The main reasons for computer infections are poor knowledge and careless behavior. The key to computer safety is caution. Therefore, pay attention when browsing the internet and downloading/installing software. Handle email attachments with care. If the file/link is irrelevant (does not concern you) or the sender is suspicious, do not open anything. Bear in mind that cyber criminals often use scams (e.g., "you have won a lottery", "money has been transferred to your account", "you have received a package", etc.) to trick unsuspecting users. Do not fall for these scams. Download software from official sources only, preferably using direct download links. Keep installed operating systems and software up-to-date, however, use implemented functions or tools provided by the official developers. Software piracy is a cyber crime and the risk of infections is extremely high. Software piracy should never be considered. Have a reputable anti-virus/anti-spyware suite installed and running at all times. This software can detect and eliminate malware before it harms the system. If you believe that your computer is already infected, we recommend running a scan with Malwarebytes for Windows to automatically eliminate infiltrated malware.
Kovter threat names in various anti-virus engines:
Instant automatic malware removal:
Manual threat removal might be a lengthy and complicated process that requires advanced computer skills. Malwarebytes is a professional automatic malware removal tool that is recommended to get rid of malware. Download it by clicking the button below:
How to remove malware manually?
Manual malware removal is a complicated task - usually it is best to allow antivirus or anti-malware programs to do this automatically. To remove this malware we recommend using Malwarebytes for Windows. If you wish to remove malware manually, the first step is to identify the name of the malware that you are trying to remove. Here is an example of a suspicious program running on a user's computer:
If you checked the list of programs running on your computer, for example, using task manager, and identified a program that looks suspicious, you should continue with these steps:
Download a program called Autoruns. This program shows auto-start applications, Registry, and file system locations:
Restart your computer into Safe Mode:
Windows XP and Windows 7 users: Start your computer in Safe Mode. Click Start, click Shut Down, click Restart, click OK. During your computer start process, press the F8 key on your keyboard multiple times until you see the Windows Advanced Option menu, and then select Safe Mode with Networking from the list.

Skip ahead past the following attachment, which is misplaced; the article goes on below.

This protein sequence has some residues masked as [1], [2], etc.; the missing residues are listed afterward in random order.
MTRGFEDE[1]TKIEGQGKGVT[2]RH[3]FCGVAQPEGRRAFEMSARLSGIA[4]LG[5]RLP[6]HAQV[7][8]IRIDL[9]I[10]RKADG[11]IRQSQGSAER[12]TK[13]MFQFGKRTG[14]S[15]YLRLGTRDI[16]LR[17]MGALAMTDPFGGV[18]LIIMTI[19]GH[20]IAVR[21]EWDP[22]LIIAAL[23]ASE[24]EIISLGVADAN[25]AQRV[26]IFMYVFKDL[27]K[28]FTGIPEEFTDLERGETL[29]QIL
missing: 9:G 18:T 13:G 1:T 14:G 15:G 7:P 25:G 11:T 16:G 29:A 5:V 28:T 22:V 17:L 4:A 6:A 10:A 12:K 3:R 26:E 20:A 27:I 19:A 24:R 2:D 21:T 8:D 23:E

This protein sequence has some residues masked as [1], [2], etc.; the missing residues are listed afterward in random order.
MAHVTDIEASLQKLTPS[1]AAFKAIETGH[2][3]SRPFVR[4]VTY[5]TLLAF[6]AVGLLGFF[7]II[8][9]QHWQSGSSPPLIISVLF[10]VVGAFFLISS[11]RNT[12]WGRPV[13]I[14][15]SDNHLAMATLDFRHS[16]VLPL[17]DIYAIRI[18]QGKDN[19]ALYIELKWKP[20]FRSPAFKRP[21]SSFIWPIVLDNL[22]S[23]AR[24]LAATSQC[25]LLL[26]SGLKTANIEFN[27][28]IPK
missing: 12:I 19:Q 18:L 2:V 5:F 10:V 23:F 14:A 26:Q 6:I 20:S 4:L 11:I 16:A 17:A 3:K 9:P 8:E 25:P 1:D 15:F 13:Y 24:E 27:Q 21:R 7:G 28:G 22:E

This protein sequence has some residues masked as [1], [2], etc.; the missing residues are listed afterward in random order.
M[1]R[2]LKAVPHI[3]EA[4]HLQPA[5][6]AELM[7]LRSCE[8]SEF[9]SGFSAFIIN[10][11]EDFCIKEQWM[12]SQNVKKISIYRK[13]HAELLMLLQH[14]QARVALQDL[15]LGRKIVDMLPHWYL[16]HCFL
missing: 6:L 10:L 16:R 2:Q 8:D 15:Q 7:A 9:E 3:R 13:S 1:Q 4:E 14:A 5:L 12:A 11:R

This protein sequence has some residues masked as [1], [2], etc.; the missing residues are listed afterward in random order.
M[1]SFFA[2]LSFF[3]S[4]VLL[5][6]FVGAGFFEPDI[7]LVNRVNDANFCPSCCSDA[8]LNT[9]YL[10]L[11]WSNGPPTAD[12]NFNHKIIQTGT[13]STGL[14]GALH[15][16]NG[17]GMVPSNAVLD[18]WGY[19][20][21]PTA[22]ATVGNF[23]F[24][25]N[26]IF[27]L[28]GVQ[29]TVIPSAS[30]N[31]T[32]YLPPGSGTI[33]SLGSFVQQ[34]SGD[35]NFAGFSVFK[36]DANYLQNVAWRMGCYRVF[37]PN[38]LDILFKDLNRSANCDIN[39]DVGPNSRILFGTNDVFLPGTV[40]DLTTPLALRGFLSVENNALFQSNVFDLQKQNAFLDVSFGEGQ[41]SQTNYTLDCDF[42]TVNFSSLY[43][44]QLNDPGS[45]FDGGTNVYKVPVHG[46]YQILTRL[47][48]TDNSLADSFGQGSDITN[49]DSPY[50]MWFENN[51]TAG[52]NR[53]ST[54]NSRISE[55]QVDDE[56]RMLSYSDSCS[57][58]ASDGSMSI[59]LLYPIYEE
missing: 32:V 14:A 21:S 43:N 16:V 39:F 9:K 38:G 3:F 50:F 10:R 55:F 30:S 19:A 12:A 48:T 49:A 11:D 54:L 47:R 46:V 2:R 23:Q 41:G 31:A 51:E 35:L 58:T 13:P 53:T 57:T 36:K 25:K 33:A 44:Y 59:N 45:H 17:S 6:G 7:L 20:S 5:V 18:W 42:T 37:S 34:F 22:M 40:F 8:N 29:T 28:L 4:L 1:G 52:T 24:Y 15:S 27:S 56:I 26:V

Video showing how to start Windows 7 in "Safe Mode with Networking":
Windows 8 users: Start Windows 8 is Safe Mode with Networking - Go to Windows 8 Start Screen, type Advanced, in the search results select Settings. Click Advanced startup options, in the opened "General PC Settings" window, select Advanced startup. Click the "Restart now" button. Your computer will now restart into the "Advanced Startup options menu". Click the "Troubleshoot" button, and then click the "Advanced options" button. In the advanced option screen, click "Startup settings". Click the "Restart" button. Your PC will restart into the Startup Settings screen. Press F5 to boot in Safe Mode with Networking.
Video showing how to start Windows 8 in "Safe Mode with Networking":
Windows 10 users: Click the Windows logo and select the Power icon. In the opened menu click "Restart" while holding "Shift" button on your keyboard. In the "choose an option" window click on the "Troubleshoot", next select "Advanced options". In the advanced options menu select "Startup Settings" and click on the "Restart" button. In the following window you should click the "F5" button on your keyboard. This will restart your operating system in safe mode with networking.
Video showing how to start Windows 10 in "Safe Mode with Networking":
Extract the downloaded archive and run the Autoruns.exe file.
In the Autoruns application, click "Options" at the top and uncheck the "Hide Empty Locations" and "Hide Windows Entries" options. After this procedure, click the "Refresh" icon.
Check the list provided by the Autoruns application and locate the malware file that you want to eliminate.
You should write down its full path and name. Note that some malware hides process names under legitimate Windows process names. At this stage, it is very important to avoid removing system files. After you locate the suspicious program you wish to remove, right click your mouse over its name and choose "Delete".
After removing the malware through the Autoruns application (this ensures that the malware will not run automatically on the next system startup), you should search for the malware name on your computer. Be sure to enable hidden files and folders before proceeding. If you find the file of the malware be sure to remove it.
Reboot your computer in normal mode. Following these steps should remove any malware from your computer. Note that manual threat removal requires advanced computer skills. If you do not have these skills, leave malware removal to antivirus and anti-malware programs. These steps might not work with advanced malware infections. As always it is best to prevent infection than try to remove malware later. To keep your computer safe, install the latest operating system updates and use antivirus software.
To be sure your computer is free of malware infections, we recommend scanning it with Malwarebytes for Windows.